Coronavirus fears may have lifted card spending results

Retail card spending was up in February 2020 boosted by spending on groceries and long-lasting goods like furniture, hardware and appliances, according to Statistics NZ.

Total retail card spending bounced back in February, showing a 0.6 per cent increase when adjusted for seasonal effects after a 0.2 per cent fall in January 2020.

The data for electronic card transactions is supplied monthly, so weekly or daily spending patterns cannot be provided in any month.

Sue Chapman, retail statistics manager, said that although they have seen a lift in sales in February, they can’t identify at what point during the month this occurred.

“It’s possible that increases in supermarket sales resulted from concerns around COVID-19,” Chapman said.

The largest increase in sales was for grocery food and drink (consumables), up 2.4 per cent to $51 million, followed by an increase in sales of long-lasting products like furniture, hardware, and appliances (durables), up $12 million or 0.8 per cent.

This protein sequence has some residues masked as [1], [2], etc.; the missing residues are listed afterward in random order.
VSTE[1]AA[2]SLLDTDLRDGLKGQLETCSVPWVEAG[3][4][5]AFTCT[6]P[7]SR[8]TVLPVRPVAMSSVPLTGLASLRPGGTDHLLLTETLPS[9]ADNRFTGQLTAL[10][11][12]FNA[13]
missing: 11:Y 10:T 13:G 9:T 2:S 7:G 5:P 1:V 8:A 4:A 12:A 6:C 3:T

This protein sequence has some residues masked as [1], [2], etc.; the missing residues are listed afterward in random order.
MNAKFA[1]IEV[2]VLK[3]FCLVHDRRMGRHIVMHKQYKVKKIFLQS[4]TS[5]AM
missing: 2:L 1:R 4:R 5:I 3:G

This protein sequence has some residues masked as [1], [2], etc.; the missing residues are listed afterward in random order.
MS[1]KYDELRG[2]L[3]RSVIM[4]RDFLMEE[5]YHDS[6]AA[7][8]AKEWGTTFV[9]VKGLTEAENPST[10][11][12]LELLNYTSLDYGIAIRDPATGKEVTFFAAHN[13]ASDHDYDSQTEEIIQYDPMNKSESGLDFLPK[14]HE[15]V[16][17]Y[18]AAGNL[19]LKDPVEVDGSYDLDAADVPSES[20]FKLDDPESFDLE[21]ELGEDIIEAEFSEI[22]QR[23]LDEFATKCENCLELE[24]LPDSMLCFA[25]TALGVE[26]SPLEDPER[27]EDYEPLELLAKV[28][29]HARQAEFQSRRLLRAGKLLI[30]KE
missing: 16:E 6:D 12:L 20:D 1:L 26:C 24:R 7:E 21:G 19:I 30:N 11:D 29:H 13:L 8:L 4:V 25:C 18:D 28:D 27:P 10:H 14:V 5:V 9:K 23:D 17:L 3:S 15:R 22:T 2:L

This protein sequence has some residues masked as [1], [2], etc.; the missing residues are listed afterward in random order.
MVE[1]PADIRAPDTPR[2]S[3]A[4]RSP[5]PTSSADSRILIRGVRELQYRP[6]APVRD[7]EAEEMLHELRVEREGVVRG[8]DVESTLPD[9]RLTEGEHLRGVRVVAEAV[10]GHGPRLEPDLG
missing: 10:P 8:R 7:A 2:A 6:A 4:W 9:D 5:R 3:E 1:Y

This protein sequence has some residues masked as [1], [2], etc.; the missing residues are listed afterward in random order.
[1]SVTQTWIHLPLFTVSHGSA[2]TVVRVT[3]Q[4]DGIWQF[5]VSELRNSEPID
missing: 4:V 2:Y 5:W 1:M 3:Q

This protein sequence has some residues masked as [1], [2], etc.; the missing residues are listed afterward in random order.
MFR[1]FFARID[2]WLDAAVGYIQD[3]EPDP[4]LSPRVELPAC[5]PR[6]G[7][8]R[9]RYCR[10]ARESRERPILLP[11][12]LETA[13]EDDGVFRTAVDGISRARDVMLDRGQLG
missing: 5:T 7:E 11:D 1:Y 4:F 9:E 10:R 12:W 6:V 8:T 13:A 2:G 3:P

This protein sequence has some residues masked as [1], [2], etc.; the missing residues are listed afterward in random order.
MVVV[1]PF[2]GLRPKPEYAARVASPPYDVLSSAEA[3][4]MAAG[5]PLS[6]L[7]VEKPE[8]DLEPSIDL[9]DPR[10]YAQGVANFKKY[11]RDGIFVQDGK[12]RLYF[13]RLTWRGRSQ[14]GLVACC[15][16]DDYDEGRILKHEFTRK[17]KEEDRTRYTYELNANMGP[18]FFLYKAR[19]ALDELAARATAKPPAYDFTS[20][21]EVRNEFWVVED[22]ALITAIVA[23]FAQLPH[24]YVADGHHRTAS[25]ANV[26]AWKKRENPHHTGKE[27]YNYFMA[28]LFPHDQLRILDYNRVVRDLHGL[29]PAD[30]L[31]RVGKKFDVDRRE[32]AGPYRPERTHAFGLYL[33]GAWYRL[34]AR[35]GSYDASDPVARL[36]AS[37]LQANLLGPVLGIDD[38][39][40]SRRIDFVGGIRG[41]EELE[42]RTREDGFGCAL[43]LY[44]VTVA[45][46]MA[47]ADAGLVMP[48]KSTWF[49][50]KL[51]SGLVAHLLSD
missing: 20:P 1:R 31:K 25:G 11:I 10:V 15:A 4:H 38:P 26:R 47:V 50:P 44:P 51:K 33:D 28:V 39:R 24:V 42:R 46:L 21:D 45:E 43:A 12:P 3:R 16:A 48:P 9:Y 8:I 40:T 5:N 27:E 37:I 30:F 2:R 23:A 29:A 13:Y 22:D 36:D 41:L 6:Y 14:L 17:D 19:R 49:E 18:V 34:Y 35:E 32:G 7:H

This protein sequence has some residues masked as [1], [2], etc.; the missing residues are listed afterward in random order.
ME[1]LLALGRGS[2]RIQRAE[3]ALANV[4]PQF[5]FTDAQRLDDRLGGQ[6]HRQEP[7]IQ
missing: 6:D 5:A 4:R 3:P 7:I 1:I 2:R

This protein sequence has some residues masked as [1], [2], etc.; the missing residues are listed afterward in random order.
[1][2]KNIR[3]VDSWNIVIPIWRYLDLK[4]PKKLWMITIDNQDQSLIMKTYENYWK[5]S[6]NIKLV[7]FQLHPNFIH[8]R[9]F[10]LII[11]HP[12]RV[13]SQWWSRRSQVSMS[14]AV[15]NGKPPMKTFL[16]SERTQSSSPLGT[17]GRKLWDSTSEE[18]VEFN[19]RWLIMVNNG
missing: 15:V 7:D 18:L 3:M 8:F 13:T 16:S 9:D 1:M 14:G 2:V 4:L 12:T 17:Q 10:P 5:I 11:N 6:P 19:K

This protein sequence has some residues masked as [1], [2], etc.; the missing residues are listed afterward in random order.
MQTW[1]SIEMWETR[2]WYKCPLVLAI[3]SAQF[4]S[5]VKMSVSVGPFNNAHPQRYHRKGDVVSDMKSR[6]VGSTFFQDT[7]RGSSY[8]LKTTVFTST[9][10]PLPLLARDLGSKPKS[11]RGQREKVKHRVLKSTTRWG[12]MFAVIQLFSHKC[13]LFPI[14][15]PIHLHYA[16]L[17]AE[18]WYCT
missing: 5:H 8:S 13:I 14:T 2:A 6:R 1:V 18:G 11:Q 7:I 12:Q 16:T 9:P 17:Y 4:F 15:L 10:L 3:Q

“This is the largest dollar value increase in grocery sales since March 2018, when Good Friday fell at the end of the month,” Chapman said.

Vehicles, fuel, and apparel were all relatively unchanged compared with the January 2020 month.

Eating and drinking at places like restaurants, cafes, and bars (hospitality), fell $8.5 million (0.8 percent).

This is the second month in a row where spending in hospitality has dipped.

“There has been a drop in weekly visitor arrivals from China as a result of the travel ban being implemented at the start of February,” Chapman said.

Core retail spending (which excludes vehicle-related industries) increased 0.8 per cent in February 2020, after a 0.3 per cent fall in January.

The total value of electronic card spending, including the two non-retail categories (services and non-retail), was flat in February 2020. This follows a 0.2 per cent increase in January 2020.

The largest decrease across all categories was non-retail (excluding services), which includes travel, health, and wholesale. This industry fell 0.8 per cent ($15 million) from January 2020.

In actual terms, retail spending using electronic cards was $5.7 billion, up 8.6 per cent to $452 million from February 2019.

“This actual increase is higher than a normal February month, as 2020 is a leap year, which added an extra day’s trading in the month,” Chapman said.

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